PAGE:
I like to think to myself that the pursuit of knowledge, the attempt to discover more about the physical universe, is, in itself, an act of worship. That is, ‘science is worship’. Ergo, mathematics is worship.
I understand that this is a nicely self-aggrandising theory for a mathematician to have. Still, consider the following scripture:
“It is the glory of God to conceal a matter, But the glory of kings is to search out a matter. ” (Proverbs 25:2, NKJV).
If, as a Christian, I believe that the very structure of the universe and the order that we see there is a reflection of God’s nature then the search to understand this structure and order, the act of ‘searching out’ those matters which God has concealed within nature, is surely in some sense tantamount to learning more of God himself. God is revealed to us through his creation and the study of his creation is in some way the study of the creator.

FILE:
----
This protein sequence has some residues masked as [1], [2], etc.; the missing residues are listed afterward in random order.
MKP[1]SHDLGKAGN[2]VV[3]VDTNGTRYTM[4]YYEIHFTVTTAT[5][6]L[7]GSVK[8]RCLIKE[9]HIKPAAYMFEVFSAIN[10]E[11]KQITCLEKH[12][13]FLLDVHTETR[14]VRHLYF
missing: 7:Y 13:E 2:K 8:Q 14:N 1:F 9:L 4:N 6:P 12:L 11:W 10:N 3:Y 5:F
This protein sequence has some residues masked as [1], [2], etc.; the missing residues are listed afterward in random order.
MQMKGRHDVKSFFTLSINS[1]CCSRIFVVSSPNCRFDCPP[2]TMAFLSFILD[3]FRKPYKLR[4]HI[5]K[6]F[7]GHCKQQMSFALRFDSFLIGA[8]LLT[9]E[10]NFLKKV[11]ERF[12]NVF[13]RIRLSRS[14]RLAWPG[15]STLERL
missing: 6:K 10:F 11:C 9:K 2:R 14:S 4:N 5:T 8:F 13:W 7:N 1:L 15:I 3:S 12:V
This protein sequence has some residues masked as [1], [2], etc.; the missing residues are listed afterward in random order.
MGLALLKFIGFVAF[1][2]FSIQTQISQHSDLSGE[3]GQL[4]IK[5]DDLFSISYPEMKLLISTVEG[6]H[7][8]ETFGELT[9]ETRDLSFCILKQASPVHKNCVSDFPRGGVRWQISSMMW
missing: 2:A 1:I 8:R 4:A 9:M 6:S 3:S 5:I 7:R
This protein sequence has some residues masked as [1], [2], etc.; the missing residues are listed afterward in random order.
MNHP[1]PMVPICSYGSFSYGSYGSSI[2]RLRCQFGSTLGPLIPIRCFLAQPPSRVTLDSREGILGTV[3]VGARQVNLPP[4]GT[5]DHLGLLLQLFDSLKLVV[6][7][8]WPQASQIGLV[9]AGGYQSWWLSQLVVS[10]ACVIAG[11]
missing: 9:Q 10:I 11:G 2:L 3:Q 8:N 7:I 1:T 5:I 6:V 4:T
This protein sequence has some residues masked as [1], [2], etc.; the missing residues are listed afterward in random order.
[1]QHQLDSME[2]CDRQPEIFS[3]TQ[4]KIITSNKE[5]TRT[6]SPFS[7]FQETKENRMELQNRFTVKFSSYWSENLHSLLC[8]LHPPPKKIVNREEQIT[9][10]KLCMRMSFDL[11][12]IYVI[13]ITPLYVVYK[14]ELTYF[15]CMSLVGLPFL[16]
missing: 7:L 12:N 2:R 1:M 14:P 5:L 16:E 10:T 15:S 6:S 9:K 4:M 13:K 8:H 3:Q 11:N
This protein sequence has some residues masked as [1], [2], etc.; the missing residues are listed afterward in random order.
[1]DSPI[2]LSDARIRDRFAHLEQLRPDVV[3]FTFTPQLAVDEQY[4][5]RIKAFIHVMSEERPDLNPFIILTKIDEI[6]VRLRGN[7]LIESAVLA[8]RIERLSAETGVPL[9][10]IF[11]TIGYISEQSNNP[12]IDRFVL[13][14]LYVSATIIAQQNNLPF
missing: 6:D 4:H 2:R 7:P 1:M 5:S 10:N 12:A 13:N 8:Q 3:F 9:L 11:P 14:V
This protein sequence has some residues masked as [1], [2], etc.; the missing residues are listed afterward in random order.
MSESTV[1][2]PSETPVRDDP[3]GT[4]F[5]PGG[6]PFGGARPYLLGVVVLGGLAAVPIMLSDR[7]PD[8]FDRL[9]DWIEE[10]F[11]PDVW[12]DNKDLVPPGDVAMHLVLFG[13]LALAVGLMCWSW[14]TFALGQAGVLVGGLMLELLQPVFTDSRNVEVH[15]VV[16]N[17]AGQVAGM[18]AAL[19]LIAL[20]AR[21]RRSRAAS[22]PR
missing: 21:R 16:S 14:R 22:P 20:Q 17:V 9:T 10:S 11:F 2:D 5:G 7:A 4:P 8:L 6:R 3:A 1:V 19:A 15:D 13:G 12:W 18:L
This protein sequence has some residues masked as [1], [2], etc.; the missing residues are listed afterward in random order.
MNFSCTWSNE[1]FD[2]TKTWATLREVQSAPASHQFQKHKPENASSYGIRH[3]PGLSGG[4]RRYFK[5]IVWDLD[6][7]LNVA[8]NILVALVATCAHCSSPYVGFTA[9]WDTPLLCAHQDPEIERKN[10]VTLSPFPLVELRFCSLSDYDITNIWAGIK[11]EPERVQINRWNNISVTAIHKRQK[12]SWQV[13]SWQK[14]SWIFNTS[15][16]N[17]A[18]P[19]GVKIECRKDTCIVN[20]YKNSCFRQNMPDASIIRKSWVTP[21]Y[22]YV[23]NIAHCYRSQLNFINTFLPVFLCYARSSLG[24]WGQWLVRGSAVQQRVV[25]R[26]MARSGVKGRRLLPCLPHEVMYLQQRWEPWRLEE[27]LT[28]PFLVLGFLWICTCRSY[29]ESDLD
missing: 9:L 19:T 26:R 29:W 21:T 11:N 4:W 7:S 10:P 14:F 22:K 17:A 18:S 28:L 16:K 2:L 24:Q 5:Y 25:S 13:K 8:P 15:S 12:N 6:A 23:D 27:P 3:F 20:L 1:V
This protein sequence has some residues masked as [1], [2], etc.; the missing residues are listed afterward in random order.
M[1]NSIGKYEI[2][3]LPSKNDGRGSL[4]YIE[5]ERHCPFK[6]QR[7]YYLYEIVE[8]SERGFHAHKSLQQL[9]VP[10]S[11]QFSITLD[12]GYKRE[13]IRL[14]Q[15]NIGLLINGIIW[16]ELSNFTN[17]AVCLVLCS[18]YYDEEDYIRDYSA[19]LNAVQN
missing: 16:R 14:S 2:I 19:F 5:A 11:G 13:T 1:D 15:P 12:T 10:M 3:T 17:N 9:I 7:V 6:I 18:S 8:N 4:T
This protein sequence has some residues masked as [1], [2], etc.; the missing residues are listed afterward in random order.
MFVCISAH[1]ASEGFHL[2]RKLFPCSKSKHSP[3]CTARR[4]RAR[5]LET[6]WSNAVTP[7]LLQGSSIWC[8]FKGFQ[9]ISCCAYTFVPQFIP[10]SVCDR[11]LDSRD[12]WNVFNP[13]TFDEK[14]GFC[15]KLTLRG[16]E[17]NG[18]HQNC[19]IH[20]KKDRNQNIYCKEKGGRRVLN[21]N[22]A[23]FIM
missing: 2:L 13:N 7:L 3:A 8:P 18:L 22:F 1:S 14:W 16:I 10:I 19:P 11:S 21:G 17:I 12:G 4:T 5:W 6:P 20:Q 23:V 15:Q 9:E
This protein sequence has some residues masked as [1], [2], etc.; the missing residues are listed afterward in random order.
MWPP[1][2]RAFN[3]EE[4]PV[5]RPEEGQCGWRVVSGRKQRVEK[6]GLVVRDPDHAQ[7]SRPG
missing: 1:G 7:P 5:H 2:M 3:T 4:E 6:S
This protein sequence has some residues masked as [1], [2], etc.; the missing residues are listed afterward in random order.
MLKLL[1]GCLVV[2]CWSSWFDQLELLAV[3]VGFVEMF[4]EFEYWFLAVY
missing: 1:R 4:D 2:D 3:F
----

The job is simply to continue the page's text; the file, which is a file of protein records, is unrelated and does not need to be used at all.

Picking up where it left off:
Furthermore, mathematics is the language of God. Right? :)
It confers a certain nobility on the work of the scientist. Not that I’m arrogant about it, I have no delusions about how my trifling work in abstract group theory ranks as theology, or mathematics for that matter. And there are more direct ways to learn about God than science, of course. But the view of science as a form of worship puts science in its proper context – too many worship science rather than he whom science reveals.
I suppose this must sound like the dribblings of a Philistine to the non-believer. Oh well.
p.s. – I really need to simplify my sentences. I can hardly read the above for all of the commas.